voted strongly against the policy
by scoring 16.7% compared to the votes below
|House||Date||Subject||Mr Harry Barnes||Policy vote|
|Commons||21 Nov 2001||Public emergency threatening the life of the nation — approved||Majority||minority|
|Commons||21 Nov 2001||Anti-terrorism, Crime and Security Bill — Terrorist certification by Home Secretary||Majority||minority|
|Commons||21 Nov 2001||Anti-terrorism, Crime and Security Bill — Indefinite detention of suspected terrorists||Majority||minority|
|Commons||21 Nov 2001||Anti-terrorism, Crime and Security Bill — Special Immigration Appeals Commission||minority||minority|
|Commons||25 Feb 2004||Anti-terrorism, Crime and Security Act 2001 — Privy Counsel Report||Majority||minority|
|Commons||3 Mar 2004||Anti-terrorism, Crime and Security Act 2001 — Renewal of indefinite detention||Majority||minority|
The MP's votes count towards a weighted average where the most important votes get 50 points, less important votes get 10 points, and less important votes for which the MP was absent get 2 points. In important votes the MP gets awarded the full 50 points for voting the same as the policy, no points for voting against the policy, and 25 points for not voting. In less important votes, the MP gets 10 points for voting with the policy, no points for voting against, and 1 (out of 2) if absent.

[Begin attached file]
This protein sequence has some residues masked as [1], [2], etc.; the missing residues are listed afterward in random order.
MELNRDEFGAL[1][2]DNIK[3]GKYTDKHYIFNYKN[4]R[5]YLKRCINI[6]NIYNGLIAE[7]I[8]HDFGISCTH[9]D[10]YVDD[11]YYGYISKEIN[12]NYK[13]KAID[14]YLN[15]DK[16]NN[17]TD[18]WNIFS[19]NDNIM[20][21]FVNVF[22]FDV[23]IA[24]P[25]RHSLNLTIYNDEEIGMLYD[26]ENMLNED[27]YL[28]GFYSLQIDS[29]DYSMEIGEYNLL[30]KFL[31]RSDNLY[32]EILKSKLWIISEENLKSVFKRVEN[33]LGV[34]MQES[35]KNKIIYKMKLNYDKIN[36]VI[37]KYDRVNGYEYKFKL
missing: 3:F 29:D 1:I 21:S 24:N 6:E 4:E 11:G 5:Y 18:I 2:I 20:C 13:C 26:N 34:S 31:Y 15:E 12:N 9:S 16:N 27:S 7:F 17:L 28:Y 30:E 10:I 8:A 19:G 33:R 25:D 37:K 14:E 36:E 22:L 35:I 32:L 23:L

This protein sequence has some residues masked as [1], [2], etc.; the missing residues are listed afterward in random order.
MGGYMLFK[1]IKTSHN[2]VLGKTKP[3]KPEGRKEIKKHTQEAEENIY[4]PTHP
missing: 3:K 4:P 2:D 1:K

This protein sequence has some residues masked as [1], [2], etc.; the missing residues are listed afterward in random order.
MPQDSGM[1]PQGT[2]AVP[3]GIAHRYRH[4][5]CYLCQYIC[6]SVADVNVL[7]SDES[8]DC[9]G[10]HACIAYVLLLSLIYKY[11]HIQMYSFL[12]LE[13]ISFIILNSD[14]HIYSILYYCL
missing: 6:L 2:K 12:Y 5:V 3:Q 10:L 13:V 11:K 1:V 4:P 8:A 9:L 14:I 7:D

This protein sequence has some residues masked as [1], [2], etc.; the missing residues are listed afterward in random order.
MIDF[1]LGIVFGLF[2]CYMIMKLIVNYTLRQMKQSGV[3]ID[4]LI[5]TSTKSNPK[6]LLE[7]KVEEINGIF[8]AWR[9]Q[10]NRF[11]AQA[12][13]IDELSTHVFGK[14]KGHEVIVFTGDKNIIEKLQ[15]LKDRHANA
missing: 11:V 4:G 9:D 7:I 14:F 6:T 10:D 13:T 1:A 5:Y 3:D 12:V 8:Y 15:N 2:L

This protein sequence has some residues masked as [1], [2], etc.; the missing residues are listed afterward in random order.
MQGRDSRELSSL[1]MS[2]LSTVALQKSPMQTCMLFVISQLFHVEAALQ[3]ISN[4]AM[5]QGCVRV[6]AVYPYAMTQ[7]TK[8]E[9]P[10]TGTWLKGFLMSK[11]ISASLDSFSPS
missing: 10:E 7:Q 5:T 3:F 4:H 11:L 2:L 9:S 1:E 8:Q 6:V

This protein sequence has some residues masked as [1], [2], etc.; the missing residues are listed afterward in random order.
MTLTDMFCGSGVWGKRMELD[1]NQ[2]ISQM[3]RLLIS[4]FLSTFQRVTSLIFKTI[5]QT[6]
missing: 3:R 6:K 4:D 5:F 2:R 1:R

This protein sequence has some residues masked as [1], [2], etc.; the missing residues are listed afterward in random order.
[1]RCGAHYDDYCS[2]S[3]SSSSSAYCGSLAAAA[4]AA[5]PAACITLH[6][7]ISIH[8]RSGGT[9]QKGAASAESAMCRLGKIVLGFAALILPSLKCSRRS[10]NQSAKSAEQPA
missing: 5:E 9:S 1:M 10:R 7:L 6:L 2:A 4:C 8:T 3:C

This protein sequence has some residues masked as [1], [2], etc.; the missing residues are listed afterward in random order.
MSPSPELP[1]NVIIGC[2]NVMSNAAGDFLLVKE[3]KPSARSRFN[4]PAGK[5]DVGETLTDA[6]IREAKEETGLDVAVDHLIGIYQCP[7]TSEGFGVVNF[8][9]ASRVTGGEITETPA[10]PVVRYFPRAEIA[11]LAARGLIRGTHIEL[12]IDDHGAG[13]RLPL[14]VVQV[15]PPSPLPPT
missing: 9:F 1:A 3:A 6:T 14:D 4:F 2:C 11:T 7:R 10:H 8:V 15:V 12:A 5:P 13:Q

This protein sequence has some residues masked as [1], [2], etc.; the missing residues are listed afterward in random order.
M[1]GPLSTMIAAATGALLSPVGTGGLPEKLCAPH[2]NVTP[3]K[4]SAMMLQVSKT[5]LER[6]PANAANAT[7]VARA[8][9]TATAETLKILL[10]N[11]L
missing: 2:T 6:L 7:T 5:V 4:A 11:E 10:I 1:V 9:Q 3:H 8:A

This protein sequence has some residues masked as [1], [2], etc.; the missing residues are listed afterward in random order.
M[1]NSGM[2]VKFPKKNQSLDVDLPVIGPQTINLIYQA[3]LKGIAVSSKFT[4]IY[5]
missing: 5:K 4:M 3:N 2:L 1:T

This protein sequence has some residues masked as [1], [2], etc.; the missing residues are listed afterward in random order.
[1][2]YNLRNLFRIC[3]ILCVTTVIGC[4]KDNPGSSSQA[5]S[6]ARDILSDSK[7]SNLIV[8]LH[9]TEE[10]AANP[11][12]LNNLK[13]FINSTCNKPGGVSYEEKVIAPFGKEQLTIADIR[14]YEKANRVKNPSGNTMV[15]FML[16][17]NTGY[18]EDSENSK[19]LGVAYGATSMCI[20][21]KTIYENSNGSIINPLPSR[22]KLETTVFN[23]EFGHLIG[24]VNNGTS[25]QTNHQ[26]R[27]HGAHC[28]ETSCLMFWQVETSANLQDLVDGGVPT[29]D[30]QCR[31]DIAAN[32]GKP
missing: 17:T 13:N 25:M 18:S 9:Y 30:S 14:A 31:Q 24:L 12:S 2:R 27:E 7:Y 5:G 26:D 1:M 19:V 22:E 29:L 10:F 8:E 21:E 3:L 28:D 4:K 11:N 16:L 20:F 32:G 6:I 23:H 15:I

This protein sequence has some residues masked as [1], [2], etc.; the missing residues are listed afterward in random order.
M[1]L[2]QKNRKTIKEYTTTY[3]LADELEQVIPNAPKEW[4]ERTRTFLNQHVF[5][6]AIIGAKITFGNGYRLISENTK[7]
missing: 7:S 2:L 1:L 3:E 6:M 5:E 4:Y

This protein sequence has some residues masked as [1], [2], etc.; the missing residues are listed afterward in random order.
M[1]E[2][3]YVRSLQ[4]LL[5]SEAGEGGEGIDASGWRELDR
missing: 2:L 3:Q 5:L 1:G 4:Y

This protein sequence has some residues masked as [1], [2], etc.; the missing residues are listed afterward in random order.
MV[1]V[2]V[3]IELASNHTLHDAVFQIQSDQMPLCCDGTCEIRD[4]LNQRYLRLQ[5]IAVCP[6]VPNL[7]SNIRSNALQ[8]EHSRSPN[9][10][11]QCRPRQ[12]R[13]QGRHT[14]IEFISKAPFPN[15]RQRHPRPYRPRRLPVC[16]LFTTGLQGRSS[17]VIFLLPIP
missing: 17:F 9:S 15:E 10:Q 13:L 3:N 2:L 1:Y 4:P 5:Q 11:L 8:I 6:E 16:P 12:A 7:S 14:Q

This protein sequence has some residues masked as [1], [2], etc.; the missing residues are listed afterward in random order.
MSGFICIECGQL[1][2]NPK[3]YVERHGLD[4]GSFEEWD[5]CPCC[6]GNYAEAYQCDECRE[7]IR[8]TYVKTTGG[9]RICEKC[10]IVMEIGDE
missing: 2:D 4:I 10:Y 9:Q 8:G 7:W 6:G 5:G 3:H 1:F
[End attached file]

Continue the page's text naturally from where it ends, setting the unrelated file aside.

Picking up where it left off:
Questions about this formula can be discussed on the forum.
|No of votes||Points||Out of|
|Most important votes (50 points)|
|MP voted with policy||0||0||0|
|MP voted against policy||0||0||0|
|Less important votes (10 points)|
|MP voted with policy||1||10||10|
|MP voted against policy||5||0||50|
|Less important absentees (2 points)|
*Pressure of other work means MPs or Lords are not always available to vote – it does not always indicate they have abstained. Therefore, being absent on a less important vote makes a disproportionatly small difference.